MMA Fighter Challenges People to Punch Him in the Face, Everyone Fails

Tag: ufc 156

Photo of the Day: Alistair Overeem & Badr Hari are InstaFriends/Training Partners Now, Apparently


(“Of course I’d love to train with you, old pal! And since we’re such good friends now, you wouldn’t mind telling the police that I was at your house from the hours of 1 a.m. to 5 a.m. last night, would you chum?”) 

Abraham Lincoln was once infamously quoted as saying, “What kills a skunk is the publicity it gives itself.” It’s a quote I could not help but reflect on in the days following Alistair Overeem’s devastating, hype-deflating KO loss to Antonio Silva at UFC 156. To be fair, it was just as much the media’s fault for filling Overeem’s head with premature discussions of his inevitable UFC title reign as it was his own, but in either case, his arrogance was surely on full display in his lackluster performance that night. Thankfully, we learned not to do the same thing with Uriah Hall.

In either case, it appears that the slice of humble pie Overeem was served last February was not taken lightly by the former Strikeforce heavyweight champ, as he recently posted the above photo on his Instagram account showing himself alongside former K1 rival and terrorizer of the Amsterdam nightclub scene, Badr Hari, along with the following caption:

Badr Hari & me at mikes gym after a great training session. The REEM vs Badr III might just happen… In training.

If you recall, Overeem and Hari engaged in a brutal (albeit brief) pair of fights a few years back — first at Dynamite!! 2008, then at the KI World Grand Prix semifinals in 2009 –with each man emerging victorious in one bout by way of (T)KO. You can find videos of both fights here and here.

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Interview: Who the Hell Is Isaac Vallie-Flagg, Anyway?


(“I don’t do anything but go forward and punch people. That’s what people want to see.” Photo via Getty Images)

For several Strikeforce veterans transitioning to the UFC, last month’s “Aldo vs. Edgar” event was their opportunity to sink or swim. Hard-charging lightweight Isaac Vallie-Flagg — who had scored wins over Brian Melancon and Gesias Cavalcante during his Strikeforce stint — was given a stiff test against Yves Edwards during the UFC 156 FX prelims broadcast. And though most casual fans probably weren’t familiar with him before the match started, they certainly took notice after Vallie-Flagg’s gritty performance netted him a split-decision victory. Not bad for a 2-1 underdog.

With his spot on the UFC roster somewhat more secure, we called the Jackson’s MMA product last week to learn a little more about his Octagon debut, and his path from teenage troublemaker to new factor in the UFC lightweight division. Enjoy, and please follow Isaac on twitter @IKEVF.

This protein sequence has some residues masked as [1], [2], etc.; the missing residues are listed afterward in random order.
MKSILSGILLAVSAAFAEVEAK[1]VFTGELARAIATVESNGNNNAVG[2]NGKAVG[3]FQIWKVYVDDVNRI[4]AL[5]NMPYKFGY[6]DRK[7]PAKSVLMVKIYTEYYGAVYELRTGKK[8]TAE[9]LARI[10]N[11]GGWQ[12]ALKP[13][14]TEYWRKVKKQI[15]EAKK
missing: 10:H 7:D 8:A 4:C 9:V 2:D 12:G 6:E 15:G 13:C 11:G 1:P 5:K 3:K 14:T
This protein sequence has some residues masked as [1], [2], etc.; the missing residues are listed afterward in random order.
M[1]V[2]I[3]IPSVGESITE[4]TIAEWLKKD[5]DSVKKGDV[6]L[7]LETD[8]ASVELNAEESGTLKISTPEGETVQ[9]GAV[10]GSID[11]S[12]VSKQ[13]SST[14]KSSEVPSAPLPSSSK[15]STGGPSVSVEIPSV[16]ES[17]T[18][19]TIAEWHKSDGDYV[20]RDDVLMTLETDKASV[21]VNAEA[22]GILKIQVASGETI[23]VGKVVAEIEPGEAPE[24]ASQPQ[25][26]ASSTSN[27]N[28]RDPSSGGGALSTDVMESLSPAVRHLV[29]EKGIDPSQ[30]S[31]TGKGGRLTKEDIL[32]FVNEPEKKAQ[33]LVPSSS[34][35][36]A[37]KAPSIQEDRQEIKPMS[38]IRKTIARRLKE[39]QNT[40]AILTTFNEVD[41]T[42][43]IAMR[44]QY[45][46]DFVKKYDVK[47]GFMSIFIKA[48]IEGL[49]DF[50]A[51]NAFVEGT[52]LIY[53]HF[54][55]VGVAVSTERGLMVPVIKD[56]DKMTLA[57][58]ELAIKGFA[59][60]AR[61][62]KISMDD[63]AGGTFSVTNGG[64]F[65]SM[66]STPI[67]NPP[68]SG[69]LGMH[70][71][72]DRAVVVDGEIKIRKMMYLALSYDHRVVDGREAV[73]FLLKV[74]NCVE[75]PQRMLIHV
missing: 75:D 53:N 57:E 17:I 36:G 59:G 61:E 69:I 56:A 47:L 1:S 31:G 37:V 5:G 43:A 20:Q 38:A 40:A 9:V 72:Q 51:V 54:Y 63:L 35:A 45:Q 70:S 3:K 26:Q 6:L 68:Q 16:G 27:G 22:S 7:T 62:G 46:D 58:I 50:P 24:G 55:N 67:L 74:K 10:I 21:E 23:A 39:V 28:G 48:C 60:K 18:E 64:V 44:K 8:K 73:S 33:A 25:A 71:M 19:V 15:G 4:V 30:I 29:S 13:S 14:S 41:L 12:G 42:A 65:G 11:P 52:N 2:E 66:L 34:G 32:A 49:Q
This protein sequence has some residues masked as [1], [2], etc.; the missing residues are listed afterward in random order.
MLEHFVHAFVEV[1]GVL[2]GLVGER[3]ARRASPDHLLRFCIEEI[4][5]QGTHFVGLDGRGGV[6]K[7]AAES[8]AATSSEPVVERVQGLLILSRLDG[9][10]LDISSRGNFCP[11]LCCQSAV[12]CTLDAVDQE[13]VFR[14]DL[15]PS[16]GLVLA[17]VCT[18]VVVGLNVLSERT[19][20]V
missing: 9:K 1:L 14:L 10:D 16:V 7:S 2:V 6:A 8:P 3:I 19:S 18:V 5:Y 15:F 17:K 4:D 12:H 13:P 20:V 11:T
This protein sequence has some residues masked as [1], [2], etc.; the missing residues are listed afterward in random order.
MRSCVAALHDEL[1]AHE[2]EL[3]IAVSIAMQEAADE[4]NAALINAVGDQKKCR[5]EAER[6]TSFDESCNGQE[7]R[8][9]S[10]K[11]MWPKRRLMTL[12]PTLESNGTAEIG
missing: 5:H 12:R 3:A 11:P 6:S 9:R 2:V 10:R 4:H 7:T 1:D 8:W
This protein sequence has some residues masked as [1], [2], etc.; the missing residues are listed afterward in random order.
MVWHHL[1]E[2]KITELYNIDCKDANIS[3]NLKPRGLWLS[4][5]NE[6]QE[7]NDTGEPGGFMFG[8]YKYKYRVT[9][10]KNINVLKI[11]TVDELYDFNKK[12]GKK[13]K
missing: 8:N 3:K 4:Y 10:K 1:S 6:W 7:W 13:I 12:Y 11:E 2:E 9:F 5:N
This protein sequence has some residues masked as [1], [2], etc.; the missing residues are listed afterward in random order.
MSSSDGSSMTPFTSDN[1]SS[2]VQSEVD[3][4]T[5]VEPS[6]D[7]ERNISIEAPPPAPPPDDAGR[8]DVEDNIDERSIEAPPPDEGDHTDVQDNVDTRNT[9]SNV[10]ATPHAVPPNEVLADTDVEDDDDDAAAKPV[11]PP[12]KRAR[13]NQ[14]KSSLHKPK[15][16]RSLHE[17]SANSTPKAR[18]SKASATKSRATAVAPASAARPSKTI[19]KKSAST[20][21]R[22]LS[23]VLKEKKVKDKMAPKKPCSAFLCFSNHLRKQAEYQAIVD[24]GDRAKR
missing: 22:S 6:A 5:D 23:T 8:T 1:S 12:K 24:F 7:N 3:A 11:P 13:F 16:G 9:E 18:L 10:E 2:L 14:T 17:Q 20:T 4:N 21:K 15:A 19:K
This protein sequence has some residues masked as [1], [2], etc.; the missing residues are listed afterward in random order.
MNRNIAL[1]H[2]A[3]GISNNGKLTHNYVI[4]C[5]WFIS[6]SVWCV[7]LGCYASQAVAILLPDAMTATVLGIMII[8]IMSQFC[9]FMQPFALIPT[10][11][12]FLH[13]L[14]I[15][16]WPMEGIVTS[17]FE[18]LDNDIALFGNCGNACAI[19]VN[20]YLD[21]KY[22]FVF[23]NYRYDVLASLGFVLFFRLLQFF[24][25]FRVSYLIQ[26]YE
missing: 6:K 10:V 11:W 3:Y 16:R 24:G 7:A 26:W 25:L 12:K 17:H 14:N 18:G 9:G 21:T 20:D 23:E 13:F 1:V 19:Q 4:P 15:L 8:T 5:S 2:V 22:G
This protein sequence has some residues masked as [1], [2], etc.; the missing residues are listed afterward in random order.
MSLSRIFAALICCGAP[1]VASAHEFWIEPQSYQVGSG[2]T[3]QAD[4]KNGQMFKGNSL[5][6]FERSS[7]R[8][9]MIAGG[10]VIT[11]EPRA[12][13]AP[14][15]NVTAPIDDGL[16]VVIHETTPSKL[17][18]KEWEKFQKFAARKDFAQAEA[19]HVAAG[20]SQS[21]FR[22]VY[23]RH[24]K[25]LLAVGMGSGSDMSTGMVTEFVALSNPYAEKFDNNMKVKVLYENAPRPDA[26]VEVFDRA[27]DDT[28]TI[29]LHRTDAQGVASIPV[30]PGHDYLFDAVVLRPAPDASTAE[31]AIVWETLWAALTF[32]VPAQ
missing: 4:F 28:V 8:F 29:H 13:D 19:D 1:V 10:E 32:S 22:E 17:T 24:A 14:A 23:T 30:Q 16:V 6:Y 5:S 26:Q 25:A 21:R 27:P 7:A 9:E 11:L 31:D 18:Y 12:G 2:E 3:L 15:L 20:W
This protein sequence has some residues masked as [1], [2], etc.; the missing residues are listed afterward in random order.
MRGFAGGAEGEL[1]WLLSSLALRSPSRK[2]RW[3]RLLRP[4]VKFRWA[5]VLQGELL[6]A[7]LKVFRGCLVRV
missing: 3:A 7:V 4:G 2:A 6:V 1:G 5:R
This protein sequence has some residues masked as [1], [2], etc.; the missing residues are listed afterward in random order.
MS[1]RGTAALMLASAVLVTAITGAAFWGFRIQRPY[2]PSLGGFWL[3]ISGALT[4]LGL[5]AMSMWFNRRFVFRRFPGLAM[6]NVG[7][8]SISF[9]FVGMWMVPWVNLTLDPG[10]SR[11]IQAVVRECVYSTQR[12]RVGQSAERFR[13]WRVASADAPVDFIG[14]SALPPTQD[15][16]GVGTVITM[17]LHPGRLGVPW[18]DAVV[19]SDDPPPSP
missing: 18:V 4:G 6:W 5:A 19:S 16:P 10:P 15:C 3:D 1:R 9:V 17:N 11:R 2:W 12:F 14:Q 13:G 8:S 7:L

CAGEPOTATO.COM: Let’s talk about your most recent fight, against Yves Edwards. I heard afterwards that you had the flu or something. Did that start coming on before the fight?
ISAAC VALLIE-FLAGG: Yeah, it was actually really funny. Joe Stevenson is a good friend of mine, and he was coming to help me cut weight. And he shows up and gives me this gigantic hug because I haven’t seen him in a little while, and then he goes, “I’m really sick dude, I’ve got the flu.” And I say, “Joe, why did you touch me?” I was hoping that I could fight it off, but I already had kind of a bigger weight cut getting down, because I was really heavy when I got the call, and my body just couldn’t take it. I started to cough Wednesday, and by Thursday and Friday I knew I was sick. I was just trying not to let it get in my head. And afterwards, as soon as I stepped out of the cage, it’s like my body told me to chill out and get some rest.

How much did that affect you during the fight? You still looked strong in the third round — if anything, it looked like Yves was fading, not you. Do you think you could have pushed harder and gotten a finish if you weren’t sick?
I don’t know if I would have finished Yves, but I would have punched a lot more. I’ve watched the fight a few times and I wasn’t happy with how upright I was, and I wasn’t throwing all the combinations that I wanted to.

Did you find yourself affected by the so-called “Octagon jitters,” where the adrenaline dump wears you out when you’re fighting in the UFC for the first time?
It’s funny, because everybody was like, “Oh man, this is the big show, and you’re gonna freak out,” but I felt more comfortable fighting in the UFC than I have any time before. I really felt like I was fighting where I should have been fighting the whole time.

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Is This Real Life?: Alistair Overeem’s ‘UFC 156′ Drug Test Comes Back With *Below* Average Testosterone Levels


(You think Antonio Silva‘s training methods are too tough, Alistair? Just wait until Jillian Michaels gets ahold of you. Photo via Getty Images.) 

Well, this would be a hell of a lot more triumphant news had Alistair Overeem not been tenderized like a cheap cut of (horse) steak at UFC 156, but you’ll be happy to know that Overeem, along with all of the 22 fighters who competed on the card, passed their post-fight drug tests with flying colors. Here’s where things get weird; Overeem’s test did come back with abnormal results, just not the kind you’d expect. And no, it wasn’t for Mary Jane. MMAJunkie passed along the results:

But with his blood test form his UFC 156 fight, his testosterone total level actually fell below the normal range of 250-1,100 nano grams per deciliter (ng/dL). Overeem’s total testosterone came in at 179 from the test, which was administered the morning after the fight at 8:25 a.m. on Feb. 3.

All other levels within the blood test came back within the normal reference range. 

Wait, Overeem’s testosterone level was below normal?! I think this occasion calls for a very special head-splosion clip: